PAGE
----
And more

Bent & Holt found that 5- to 7-year-olds’ ability to recognize words was significantly lower when the speaker had a nonnative accent (Japanese). When background noise was added, the children struggled to understand both the native Japanese speaker and a British English speaker, compared to an American English speaker.

Girbau found that bilingual (Spanish/English) children with language disorders and normal nonverbal intelligence had difficulty understanding long distance animate direct object pronoun sentences. What the heck is that, you ask? A sentence like this: “The ant explains that the snakes from the green jungle are scaring her with the strong hissing.” It might be useful to include “long distance” pronouns like this in therapy.

Klein-Tasman et al. administered the Autism Diagnostic Observation Schedule (ADOS) to children with Williams Syndrome who spoke at least in three-word phrases. They found a high risk (about 1 in 3) for ASD in this population. They also identify which particular social and repetitive behaviors are common in Williams Syndrome generally and which may point to a comorbid ASD diagnosis.

Mandak et al. found evidence through systematic review that literacy interventions (sight-word based, phonological, or combined) are effective at helping individuals who use aided AAC improve their word-reading abilities. They encourage clinicians to consider a combined approach, incorporate evidence-based prompting strategies such as time delay, and to be mindful of the tasks used to measure word knowledge.

O’Neill et al.’s meta-analysis reminds us that interventions that include aided input have been highly effective in improving expression and comprehension among people who use AAC. The majority of participants in studies included in the meta-analysis were preschool- or elementary-aged children with developmental disabilities.

Thistle et al. found that preschoolers without disabilities selected symbols on AAC display more quickly when the locations were consistent, rather than variable. The authors remind us that we need to replicate these findings with children with disabilities, but in the meantime the study provides evidence we can use to remind our co-workers about the importance of consistency in motor learning.

Reeves et al. studied the effect of Early Talk Boost (ETB) intervention on language scores in 3-year-olds, and found that children who received ETB intervention (in 20 minute group sessions 3 times/week for 9 weeks, delivered by teachers) improved significantly compared to children in a control group. Note: this article wasn't fully reviewed because it's not available to the majority of our audience, with training only provided in the UK. We hope to see further research and expanded training opportunities in the future!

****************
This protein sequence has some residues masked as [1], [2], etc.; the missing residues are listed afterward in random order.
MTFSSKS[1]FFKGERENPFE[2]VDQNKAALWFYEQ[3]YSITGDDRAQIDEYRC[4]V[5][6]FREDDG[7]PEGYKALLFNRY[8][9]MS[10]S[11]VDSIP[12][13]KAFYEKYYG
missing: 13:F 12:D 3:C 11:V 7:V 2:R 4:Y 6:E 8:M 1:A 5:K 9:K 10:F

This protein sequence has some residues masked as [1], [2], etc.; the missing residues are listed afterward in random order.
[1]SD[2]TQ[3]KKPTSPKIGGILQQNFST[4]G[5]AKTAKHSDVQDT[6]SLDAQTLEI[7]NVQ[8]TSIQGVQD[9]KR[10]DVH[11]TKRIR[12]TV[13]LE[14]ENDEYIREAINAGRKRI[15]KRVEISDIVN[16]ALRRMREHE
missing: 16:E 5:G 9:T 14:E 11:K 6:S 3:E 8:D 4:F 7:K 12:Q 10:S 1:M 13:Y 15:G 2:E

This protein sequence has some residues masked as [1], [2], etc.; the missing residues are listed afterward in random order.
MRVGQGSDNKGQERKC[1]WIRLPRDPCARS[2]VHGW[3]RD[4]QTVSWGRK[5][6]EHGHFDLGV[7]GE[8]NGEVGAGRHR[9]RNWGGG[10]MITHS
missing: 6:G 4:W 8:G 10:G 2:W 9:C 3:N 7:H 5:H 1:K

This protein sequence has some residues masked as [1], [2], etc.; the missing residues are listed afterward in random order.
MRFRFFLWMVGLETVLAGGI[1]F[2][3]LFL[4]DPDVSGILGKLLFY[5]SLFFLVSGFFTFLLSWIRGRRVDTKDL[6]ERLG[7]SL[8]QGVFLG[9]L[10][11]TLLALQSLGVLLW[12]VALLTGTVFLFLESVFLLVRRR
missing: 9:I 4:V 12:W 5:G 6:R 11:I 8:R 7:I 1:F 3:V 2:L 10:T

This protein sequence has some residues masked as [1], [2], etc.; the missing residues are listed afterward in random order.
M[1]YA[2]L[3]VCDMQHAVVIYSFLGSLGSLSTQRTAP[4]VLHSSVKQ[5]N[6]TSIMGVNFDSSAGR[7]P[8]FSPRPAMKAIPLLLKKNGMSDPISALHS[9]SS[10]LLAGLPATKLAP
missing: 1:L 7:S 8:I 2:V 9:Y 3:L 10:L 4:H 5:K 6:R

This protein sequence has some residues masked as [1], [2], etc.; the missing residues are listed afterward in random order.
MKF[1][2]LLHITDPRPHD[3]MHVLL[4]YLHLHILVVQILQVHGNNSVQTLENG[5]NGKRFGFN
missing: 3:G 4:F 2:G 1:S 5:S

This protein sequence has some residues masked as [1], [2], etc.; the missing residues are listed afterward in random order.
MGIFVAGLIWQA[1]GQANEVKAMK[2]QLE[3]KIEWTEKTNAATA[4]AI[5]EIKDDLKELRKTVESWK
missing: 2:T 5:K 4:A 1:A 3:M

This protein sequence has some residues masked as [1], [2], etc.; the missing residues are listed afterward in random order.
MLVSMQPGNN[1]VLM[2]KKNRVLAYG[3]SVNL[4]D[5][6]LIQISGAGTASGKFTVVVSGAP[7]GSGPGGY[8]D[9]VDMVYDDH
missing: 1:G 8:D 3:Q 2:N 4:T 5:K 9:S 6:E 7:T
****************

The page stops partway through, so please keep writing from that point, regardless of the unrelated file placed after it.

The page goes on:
Stark found that anxiety is the strongest predictor of the development of selective mutism in bilingual children. Bilingual status itself did not predict selective mutism. However, the family’s orientation to the mainstream culture was positively associated with children’s speaking behavior in preschool. 

Zemlock et al. found that practice with any kind of handwriting (letters OR numbers!) led to improvements in letter recognition in preschool- and kindergarten-aged children.


Bent, T., & Holt, R. F. (2018). Shhh… I Need Quiet! Children’s Understanding of American, British, and Japanese-accented English Speakers. Language and Speech. Advance online publication. doi: 10.1177/0023830918754598

Girbau, D. (2018). Direct object pronoun sentences processing in Spanish-English children with/without Specific Language Impairment and adults: a cross-modal priming study. Journal of Communication Disorders, 72, 91–110. doi: 10.1016/j.jcomdis.2018.01.003

Klein-Tasman, B.P., van der Fluit, F. & Mervis, C.B. (2018). Autism Spectrum Symptomatology in Children with Williams Syndrome who have Phrase Speech or Fluent Language. Journal of Autism and Developmental Disorders. Advance online publication. doi: 10.1007/s10803-018-3555-4

Mandak, K., Light, J., & Boyle, S. (2018). The effects of literacy interventions on single-word reading for individuals who use aided AAC: a systematic review. Augmentative and Alternative Communication, 1–13. Advance online publication. doi: 10.1080/07434618.2018.1470668

O’Neill, T., Light, J., & Pope, L. (2018). Effects of Interventions That Include Aided Augmentative and Alternative Communication Input on the Communication of Individuals with Complex Communication Needs: A Meta-Analysis. Journal of Speech, Language, and Hearing Research. doi: 10.1044/2018_JSLHR-L-17-0132

Reeves, L., Hartshorne, M., Black, R., Atkinson, J. Baxter, A., & Pring, T. (2018). Early talk boost: A targeted intervention for three year old children with delayed language development. Child Language Teaching and Therapy, 34(1), 53–62.

Stark, A. (2018). Effects of anxiety, language skills, and cultural adaptation on the development of selective mutism. 74, 45–60.

Thistle, J. J., Holmes, S. A., Horn, M. M., & Reum, A. M. (2018). Consistent Symbol Location Affects Motor Learning in Preschoolers Without Disabilities: Implications for Designing Augmentative and Alternative Communication Displays. American Journal of Speech-Language Pathology. Advance online publication. doi:10.1044/2018_AJSLP-17-0129

Zemlock, D., Vinci-Booher, S., & James, K. H. (2018). Visual–motor symbol production facilitates letter recognition in young children. Reading and Writing, 31(6), 1255–1271.